The Supreme Court on Monday released the schedule for the justices’ November argument session, which begins on Nov. 1 and runs through Nov. 10. The justices will hear oral arguments in nine cases over six days, including the argument in one of the highest-profile cases of the term so far, the challenge to a New York law that requires anyone who wants to carry a gun in the state to show a good reason for doing so. That case, New York State Rifle & Pistol Association v. Bruen, will be argued on Wednesday, Nov. 3.
The court did not indicate whether it would hear oral argument by telephone, as it has done since May 2020 because of the COVID-19 pandemic, or whether it would instead return to the courtroom for in-person arguments. However, the U.S. Court of Appeals for the District of Columbia Circuit announced on Friday that it would hold all oral arguments in September and October remotely because of the pandemic “and the latest public health guidance.”
Here’s a full list of the cases scheduled for argument in the November session:
Thompson v. Clark (Nov. 1): Whether a plaintiff seeking to recover under federal civil rights laws for an allegedly unconstitutional conviction or imprisonment must show that the criminal proceedings ended in a way that is “not inconsistent” with his innocence or instead in a way that affirmatively shows his innocence.
Shinn v. Ramirez (Nov. 1): In a case involving a ruling by the U.S. Court of Appeals for the 9th Circuit that gave one death row inmate a new hearing and required a new trial for another, the justices will weigh in on the impact of their 2012 decision in Martinez v. Ryan on the general rule that a federal court cannot consider evidence outside the state court record when reviewing a state prisoner’s claim for post-conviction relief.
Houston Community College System v. Wilson (Nov. 2): Whether the First Amendment limits a local government’s power to censure its members.
Badgerow v. Walters (Nov. 2): Whether federal courts have the power to confirm or vacate an arbitration award under Sections 9 and 10 of the Federal Arbitration Act, which provide procedures to enforce and vacate an arbitration award, when the only basis for that power is that the underlying dispute involved a federal issue.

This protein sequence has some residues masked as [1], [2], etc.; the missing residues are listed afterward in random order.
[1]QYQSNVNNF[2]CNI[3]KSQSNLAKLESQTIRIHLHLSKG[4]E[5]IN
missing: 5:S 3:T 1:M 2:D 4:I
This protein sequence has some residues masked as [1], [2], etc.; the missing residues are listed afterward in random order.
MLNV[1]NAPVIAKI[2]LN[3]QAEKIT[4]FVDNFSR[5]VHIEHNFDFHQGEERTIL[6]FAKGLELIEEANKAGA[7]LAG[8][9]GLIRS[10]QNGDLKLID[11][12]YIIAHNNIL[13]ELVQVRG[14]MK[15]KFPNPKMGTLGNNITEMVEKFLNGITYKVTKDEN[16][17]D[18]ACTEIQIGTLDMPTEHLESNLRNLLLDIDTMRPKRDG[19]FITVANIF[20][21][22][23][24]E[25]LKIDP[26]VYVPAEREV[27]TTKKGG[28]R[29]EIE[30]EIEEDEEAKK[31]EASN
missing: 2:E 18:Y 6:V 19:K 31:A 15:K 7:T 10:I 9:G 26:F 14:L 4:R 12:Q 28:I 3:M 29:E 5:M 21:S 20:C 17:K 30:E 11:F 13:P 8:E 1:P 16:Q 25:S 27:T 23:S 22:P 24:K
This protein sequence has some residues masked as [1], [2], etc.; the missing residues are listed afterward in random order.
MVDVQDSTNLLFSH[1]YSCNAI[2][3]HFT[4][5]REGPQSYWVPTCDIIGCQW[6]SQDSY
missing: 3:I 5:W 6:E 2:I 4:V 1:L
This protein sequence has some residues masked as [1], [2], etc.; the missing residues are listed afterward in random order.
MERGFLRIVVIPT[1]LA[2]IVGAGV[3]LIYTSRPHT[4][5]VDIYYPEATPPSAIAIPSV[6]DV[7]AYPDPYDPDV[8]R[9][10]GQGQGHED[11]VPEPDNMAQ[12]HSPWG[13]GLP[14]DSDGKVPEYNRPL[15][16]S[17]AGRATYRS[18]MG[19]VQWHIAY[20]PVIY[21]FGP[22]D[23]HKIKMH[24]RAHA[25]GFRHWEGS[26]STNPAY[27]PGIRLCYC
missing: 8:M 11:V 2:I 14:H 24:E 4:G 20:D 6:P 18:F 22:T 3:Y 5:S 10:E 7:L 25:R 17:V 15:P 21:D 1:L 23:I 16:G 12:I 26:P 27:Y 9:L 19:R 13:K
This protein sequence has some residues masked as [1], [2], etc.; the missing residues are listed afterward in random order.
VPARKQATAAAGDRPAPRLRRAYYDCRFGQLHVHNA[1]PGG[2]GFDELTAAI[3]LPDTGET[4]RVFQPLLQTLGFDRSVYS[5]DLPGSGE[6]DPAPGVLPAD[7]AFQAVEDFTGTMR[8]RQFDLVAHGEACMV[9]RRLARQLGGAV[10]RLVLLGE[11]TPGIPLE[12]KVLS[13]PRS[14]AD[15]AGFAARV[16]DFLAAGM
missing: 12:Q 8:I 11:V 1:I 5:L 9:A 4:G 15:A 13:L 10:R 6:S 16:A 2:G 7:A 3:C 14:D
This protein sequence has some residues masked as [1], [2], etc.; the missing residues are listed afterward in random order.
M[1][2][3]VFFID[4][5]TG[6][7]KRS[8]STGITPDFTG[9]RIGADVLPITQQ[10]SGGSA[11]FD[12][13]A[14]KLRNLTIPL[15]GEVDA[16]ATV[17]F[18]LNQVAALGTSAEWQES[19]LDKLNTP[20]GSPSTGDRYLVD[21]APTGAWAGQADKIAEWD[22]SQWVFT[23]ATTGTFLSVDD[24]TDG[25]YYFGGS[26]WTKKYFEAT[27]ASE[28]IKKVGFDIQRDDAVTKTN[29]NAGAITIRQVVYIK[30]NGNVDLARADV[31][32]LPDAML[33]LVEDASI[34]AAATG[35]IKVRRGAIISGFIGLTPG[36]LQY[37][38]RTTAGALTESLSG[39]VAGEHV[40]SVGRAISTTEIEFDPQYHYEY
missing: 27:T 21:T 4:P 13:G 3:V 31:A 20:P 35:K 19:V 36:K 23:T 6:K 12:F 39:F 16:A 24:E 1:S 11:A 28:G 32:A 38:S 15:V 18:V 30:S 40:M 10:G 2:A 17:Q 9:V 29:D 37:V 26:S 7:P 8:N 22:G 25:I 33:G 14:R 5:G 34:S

New York State Rifle & Pistol Association v. Bruen (Nov. 3): Whether New York’s denial of the plaintiffs’ applications for concealed-carry licenses for self-defense violated the Second Amendment.
FBI v. Fazaga (Nov. 8): Whether a provision of the Foreign Intelligence Surveillance Act trumps the state secrets privilege, which allows the government to block the release of sensitive national security information in litigation, and gives a federal district court the power to resolve (in private and without requiring all sides to be present) a lawsuit against the FBI by members of the Muslim community in southern California.
Unicolors, Inc. v. H&M (Nov. 8): Whether a copyright registration can only be invalidated based on an error when the registrant actually knew about the error when submitting the registration, or whether it is enough that the registrant had constructive knowledge of the error.
Pivotal Software v. Superior Court of California (Nov. 9): Whether the “discovery-stay provision” of the Private Securities Litigation Reform Act, which provides (as the name suggests) for a stay of discovery while a motion to dismiss is pending “[i]n any private action arising under” the Securities Act of 1933 applies to private cases in federal and state courts, or only to private cases in federal courts.
City of Austin v. Reagan National Advertising (Nov. 10): Whether Austin’s “sign code,” which allows businesses to install digitized signs on site but bars digitized signs “off premises,” violates the First Amendment.
This post is also published on SCOTUSblog.